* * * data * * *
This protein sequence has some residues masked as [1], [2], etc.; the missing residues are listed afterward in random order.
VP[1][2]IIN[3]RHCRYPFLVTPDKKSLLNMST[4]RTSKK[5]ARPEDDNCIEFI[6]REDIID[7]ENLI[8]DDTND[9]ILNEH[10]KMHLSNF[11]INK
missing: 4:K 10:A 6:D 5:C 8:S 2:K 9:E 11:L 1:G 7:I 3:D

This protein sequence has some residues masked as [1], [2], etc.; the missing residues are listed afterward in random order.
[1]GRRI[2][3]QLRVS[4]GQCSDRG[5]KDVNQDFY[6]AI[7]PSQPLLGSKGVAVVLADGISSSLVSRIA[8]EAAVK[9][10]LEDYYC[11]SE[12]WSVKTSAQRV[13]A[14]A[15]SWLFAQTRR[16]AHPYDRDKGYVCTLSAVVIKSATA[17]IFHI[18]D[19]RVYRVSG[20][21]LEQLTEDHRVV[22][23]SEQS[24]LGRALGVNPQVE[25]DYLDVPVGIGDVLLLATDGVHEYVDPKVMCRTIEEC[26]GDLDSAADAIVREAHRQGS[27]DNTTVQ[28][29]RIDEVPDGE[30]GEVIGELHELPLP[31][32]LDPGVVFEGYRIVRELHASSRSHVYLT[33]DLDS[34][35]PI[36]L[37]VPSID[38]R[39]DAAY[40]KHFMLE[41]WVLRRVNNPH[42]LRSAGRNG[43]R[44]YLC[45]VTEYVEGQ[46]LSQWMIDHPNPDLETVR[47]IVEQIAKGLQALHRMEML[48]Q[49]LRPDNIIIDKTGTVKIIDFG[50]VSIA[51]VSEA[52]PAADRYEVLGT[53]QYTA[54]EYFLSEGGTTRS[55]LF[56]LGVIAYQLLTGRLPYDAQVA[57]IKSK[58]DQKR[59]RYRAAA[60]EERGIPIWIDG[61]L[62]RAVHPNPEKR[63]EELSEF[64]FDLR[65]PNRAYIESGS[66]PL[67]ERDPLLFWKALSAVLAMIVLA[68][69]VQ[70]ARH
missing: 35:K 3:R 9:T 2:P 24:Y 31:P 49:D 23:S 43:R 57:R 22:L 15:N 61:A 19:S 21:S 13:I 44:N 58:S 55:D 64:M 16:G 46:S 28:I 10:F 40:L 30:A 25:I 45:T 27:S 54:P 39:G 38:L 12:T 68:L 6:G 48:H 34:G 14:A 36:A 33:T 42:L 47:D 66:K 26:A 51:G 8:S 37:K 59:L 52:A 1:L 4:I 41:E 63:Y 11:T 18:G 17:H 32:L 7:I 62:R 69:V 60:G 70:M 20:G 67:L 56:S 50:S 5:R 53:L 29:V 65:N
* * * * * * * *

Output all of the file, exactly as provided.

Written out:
This protein sequence has some residues masked as [1], [2], etc.; the missing residues are listed afterward in random order.
VP[1][2]IIN[3]RHCRYPFLVTPDKKSLLNMST[4]RTSKK[5]ARPEDDNCIEFI[6]REDIID[7]ENLI[8]DDTND[9]ILNEH[10]KMHLSNF[11]INK
missing: 4:K 10:A 6:D 5:C 8:S 2:K 9:E 11:L 1:G 7:I 3:D

This protein sequence has some residues masked as [1], [2], etc.; the missing residues are listed afterward in random order.
[1]GRRI[2][3]QLRVS[4]GQCSDRG[5]KDVNQDFY[6]AI[7]PSQPLLGSKGVAVVLADGISSSLVSRIA[8]EAAVK[9][10]LEDYYC[11]SE[12]WSVKTSAQRV[13]A[14]A[15]SWLFAQTRR[16]AHPYDRDKGYVCTLSAVVIKSATA[17]IFHI[18]D[19]RVYRVSG[20][21]LEQLTEDHRVV[22][23]SEQS[24]LGRALGVNPQVE[25]DYLDVPVGIGDVLLLATDGVHEYVDPKVMCRTIEEC[26]GDLDSAADAIVREAHRQGS[27]DNTTVQ[28][29]RIDEVPDGE[30]GEVIGELHELPLP[31][32]LDPGVVFEGYRIVRELHASSRSHVYLT[33]DLDS[34][35]PI[36]L[37]VPSID[38]R[39]DAAY[40]KHFMLE[41]WVLRRVNNPH[42]LRSAGRNG[43]R[44]YLC[45]VTEYVEGQ[46]LSQWMIDHPNPDLETVR[47]IVEQIAKGLQALHRMEML[48]Q[49]LRPDNIIIDKTGTVKIIDFG[50]VSIA[51]VSEA[52]PAADRYEVLGT[53]QYTA[54]EYFLSEGGTTRS[55]LF[56]LGVIAYQLLTGRLPYDAQVA[57]IKSK[58]DQKR[59]RYRAAA[60]EERGIPIWIDG[61]L[62]RAVHPNPEKR[63]EELSEF[64]FDLR[65]PNRAYIESGS[66]PL[67]ERDPLLFWKALSAVLAMIVLA[68][69]VQ[70]ARH
missing: 35:K 3:R 9:T 2:P 24:Y 31:P 49:D 23:S 43:R 57:R 22:L 15:N 61:A 19:S 21:S 13:I 44:N 58:S 55:D 64:M 16:G 46:S 28:I 10:F 40:L 30:A 25:I 45:T 27:S 54:P 39:G 38:L 12:T 68:L 6:G 48:H 34:G 14:A 36:A 33:T 42:L 47:D 66:K 26:A 51:G 8:S 37:K 59:L 52:A 1:L 4:I 41:E 63:Y 11:T 18:G 17:H 32:L 7:I 62:R 69:V 60:G 70:M 20:G 67:L 56:S 50:S 5:R 53:L 29:V 65:N